Myanmar – Doing Business

So last week we talked about some of the most basic norms and taboos involved in visiting Myanmar. This is a country for which we have an enormous affection and a collection of wonderful memories. We also encountered many challenges. Our advice is to enter the country with an open heart and mind. You will be greeted and treated with extraordinary grace, just try to reciprocate!

The first rule is that you must, MUST not express emotions in public. We are referring specifically to emotions like anger, exasperation or irritation. If you raise your voice, you will not only cause the person on the receiving end to completely shut down, but you will have lost the respect of anyone who witnesses the interaction. You may think that you hear yourself being “demanding and forceful, yet fair.” What they are hearing is a loud buffoon with no manners. Once your tone went up everything else that you said was discarded. This is true in any situation in the country, from the airport to a business lunch. If you have trouble reading people’s expressions take note: they are being polite. Try it.

The second rule is really one that applies anywhere, to anyone, but it bears repeating here. Do not force things. They are not going to say no, and may in fact say yes, but if they are not actually doing what you request, that means no. They are way too polite to contradict you, but may be caught between what their boss has said (don’t interrupt me) and what you are saying (I need to speak with your boss right now.) If you are told something like “Thank you so much for coming by” and ushered to the door, do not assume that the receptionist did not understand you. She or he did. But today you are not speaking with the boss. Accept that and move on. Raising your voice at this point leads you back to the buffoon in the previous paragraph.

Being “straightforward” and “direct” and “transparent” may be traits that are valued in Western business culture, especially American business culture, but they are NOT POLITE to Myanmar people. Again, we cannot reiterate enough that you will be forgiven for many things, but do you really want to spend the day insulting people and needing to be forgiven? Be open to learning new ways to be a good businessperson. Just because there is a shorter way to communicate something doesn’t make that better. Efficiency is not more important than feelings or manners in Myanmar. This means that you need to think before you speak. You also need to be very careful about criticizing or appearing to criticize someone in front of their colleagues. Our business culture allows for a lot of challenge and confrontation in conversations. Theirs does not. If you do need to set the record straight on something do it gently and in private.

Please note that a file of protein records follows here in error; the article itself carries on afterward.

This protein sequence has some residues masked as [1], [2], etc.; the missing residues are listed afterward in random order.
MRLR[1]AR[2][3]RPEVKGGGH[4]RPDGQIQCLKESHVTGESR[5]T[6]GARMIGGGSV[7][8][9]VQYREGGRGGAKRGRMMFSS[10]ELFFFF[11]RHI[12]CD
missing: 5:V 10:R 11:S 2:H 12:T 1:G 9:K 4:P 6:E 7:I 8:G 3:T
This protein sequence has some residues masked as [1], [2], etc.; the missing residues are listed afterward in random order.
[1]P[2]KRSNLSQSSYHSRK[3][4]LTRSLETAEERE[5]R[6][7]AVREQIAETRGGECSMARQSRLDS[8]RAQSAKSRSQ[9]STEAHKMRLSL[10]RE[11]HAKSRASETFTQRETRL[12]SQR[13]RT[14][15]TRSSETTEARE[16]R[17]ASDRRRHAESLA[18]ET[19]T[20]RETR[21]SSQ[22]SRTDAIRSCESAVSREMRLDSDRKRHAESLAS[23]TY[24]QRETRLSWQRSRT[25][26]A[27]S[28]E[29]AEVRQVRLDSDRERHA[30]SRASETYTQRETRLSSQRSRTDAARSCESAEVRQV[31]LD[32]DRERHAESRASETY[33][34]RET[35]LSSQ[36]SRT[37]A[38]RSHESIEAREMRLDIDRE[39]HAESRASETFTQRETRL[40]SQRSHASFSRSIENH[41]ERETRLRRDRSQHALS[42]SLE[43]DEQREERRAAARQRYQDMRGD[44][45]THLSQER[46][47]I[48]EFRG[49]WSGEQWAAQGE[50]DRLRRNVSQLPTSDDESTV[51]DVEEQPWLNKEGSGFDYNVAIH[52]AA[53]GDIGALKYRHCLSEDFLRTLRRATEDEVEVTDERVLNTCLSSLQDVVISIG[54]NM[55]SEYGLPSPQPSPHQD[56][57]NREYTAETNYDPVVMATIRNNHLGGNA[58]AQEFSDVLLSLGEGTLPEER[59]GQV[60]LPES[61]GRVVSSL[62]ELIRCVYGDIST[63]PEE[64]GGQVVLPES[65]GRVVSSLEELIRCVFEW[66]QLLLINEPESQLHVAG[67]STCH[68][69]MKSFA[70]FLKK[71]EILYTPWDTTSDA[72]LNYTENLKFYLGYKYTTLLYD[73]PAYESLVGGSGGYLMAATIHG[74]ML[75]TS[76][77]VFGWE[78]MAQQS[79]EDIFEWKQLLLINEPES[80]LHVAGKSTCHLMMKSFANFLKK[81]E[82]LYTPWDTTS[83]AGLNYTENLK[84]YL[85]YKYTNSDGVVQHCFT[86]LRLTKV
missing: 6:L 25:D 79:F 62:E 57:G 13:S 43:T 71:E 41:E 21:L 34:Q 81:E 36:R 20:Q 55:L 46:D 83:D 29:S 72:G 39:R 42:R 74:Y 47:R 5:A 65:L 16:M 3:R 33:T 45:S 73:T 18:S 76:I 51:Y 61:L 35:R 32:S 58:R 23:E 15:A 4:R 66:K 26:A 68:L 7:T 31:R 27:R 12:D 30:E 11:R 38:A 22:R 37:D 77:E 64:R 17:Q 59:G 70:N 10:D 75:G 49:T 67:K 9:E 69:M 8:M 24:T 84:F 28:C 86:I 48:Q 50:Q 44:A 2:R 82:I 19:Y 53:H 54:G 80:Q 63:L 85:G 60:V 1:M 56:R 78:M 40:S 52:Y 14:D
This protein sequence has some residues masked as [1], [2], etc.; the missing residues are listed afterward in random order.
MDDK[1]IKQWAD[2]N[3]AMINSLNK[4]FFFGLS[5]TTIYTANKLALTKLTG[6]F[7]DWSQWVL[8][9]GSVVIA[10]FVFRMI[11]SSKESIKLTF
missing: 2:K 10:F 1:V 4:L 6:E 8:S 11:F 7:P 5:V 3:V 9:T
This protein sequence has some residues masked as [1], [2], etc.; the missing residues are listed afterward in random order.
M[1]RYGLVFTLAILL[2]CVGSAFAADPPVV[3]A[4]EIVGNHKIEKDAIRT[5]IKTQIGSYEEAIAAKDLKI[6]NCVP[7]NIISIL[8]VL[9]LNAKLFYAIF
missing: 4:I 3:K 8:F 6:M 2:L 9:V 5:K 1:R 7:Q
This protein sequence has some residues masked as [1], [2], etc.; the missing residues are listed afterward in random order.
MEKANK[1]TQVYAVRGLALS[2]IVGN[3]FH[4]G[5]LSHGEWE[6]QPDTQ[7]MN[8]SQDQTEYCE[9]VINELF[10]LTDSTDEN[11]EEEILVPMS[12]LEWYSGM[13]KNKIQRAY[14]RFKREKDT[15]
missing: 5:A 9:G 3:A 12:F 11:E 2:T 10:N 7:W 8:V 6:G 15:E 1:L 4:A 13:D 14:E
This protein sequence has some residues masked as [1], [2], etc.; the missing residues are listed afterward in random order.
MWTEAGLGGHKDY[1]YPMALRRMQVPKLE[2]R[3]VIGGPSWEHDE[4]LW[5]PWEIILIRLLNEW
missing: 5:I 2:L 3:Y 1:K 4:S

Finally, negotiations are fluid, morphing things that involve a lot of seemingly unconnected conversational topics. You are being evaluated based on these conversations. If you demonstrate impatience, a lack of respect or a lack of openness with regard to discussing personal issues (like your family), you are working against your efforts to build trust. We were often surprised by very direct personal questions about husbands and children. Again, they are being polite and need to get comfortable describing your family and asking about theirs.

Once you have established trust you will find that everything can happen very quickly and easily. If you are having problems with this stage of doing business, simply think of it as an investment. We found that it is actually a wonderful experience to understand and appreciate the people that you are dealing with instead of concentrating specifically on “the bottom line.” When under pressure to reach an agreement quickly, it can get very stressful, but including your Myanmar colleagues in your stress is not going to help. Just try to enjoy the process. We learned a lot and you may too!

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